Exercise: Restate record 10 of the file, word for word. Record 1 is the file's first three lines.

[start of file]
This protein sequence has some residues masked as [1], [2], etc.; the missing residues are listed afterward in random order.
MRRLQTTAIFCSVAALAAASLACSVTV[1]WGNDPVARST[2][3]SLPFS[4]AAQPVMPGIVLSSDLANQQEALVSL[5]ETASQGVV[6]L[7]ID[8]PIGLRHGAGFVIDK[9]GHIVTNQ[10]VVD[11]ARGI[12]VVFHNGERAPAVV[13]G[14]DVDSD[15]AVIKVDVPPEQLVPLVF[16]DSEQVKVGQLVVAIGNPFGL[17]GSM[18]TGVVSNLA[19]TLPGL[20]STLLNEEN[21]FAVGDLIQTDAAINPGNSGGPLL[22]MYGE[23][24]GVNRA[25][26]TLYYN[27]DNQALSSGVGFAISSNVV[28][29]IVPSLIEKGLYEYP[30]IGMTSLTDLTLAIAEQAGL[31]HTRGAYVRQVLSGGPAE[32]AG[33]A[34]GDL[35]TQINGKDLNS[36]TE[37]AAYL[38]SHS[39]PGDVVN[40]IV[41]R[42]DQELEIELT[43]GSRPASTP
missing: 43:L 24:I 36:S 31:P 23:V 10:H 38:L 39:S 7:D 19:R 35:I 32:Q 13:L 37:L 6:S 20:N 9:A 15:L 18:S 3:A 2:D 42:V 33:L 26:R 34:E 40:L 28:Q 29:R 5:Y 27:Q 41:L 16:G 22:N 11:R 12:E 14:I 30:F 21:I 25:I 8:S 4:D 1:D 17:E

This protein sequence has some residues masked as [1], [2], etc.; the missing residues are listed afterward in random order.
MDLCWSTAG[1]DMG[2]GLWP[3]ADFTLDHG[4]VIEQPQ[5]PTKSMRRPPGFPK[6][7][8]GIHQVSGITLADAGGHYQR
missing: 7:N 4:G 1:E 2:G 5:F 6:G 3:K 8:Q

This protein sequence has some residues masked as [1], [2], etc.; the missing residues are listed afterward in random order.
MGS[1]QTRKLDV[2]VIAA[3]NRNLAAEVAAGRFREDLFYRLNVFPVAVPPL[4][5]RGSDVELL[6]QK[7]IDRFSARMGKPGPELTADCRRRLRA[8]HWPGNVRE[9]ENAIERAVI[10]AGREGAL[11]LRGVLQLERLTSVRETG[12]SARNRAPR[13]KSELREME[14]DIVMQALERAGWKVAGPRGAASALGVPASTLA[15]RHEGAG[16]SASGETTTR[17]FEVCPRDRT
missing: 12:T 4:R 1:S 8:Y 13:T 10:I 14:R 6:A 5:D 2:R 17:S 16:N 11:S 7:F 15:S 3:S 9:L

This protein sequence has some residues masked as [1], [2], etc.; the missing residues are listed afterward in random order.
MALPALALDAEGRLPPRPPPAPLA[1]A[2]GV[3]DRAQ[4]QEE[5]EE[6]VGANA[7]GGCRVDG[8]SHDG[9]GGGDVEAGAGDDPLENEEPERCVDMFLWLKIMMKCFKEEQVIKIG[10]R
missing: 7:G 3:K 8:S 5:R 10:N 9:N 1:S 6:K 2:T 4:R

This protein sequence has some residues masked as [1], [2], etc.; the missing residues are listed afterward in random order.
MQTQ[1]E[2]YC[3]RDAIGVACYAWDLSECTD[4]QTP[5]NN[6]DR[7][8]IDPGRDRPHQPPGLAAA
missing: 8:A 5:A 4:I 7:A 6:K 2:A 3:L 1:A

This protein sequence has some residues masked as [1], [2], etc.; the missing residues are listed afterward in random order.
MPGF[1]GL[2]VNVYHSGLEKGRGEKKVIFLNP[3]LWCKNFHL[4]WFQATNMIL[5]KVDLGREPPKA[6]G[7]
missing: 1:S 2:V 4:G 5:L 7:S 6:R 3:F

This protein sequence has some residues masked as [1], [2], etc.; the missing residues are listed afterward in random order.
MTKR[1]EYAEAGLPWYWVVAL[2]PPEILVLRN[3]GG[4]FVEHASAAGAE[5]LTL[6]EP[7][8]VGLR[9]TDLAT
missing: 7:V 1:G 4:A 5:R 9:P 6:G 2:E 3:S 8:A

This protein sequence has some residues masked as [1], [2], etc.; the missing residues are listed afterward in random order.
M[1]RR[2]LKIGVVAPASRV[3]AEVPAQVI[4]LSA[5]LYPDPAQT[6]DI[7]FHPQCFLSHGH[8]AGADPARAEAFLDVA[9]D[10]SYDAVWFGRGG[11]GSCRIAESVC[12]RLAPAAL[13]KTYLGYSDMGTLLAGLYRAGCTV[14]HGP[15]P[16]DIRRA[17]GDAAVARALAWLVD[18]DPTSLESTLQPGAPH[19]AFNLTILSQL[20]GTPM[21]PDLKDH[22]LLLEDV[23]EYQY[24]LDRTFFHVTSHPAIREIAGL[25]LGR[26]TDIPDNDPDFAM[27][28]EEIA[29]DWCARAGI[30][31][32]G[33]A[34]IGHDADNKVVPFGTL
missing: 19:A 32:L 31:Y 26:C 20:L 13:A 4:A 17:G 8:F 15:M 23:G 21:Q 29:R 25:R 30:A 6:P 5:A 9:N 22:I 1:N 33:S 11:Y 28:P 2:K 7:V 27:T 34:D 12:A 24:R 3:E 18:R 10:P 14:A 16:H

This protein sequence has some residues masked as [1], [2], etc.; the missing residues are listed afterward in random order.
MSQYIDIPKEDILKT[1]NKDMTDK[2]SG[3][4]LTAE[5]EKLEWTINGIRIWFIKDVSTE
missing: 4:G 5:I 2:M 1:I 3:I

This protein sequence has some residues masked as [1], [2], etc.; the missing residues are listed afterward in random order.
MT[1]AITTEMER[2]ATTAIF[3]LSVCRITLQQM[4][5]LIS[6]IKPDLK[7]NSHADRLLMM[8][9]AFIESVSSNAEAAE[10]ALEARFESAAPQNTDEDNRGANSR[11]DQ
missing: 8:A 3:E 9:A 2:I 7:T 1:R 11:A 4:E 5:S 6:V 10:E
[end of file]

This protein sequence has some residues masked as [1], [2], etc.; the missing residues are listed afterward in random order.
MT[1]AITTEMER[2]ATTAIF[3]LSVCRITLQQM[4][5]LIS[6]IKPDLK[7]NSHADRLLMM[8][9]AFIESVSSNAEAAE[10]ALEARFESAAPQNTDEDNRGANSR[11]DQ
missing: 8:A 3:E 9:A 2:I 7:T 1:R 11:A 4:E 5:S 6:V 10:E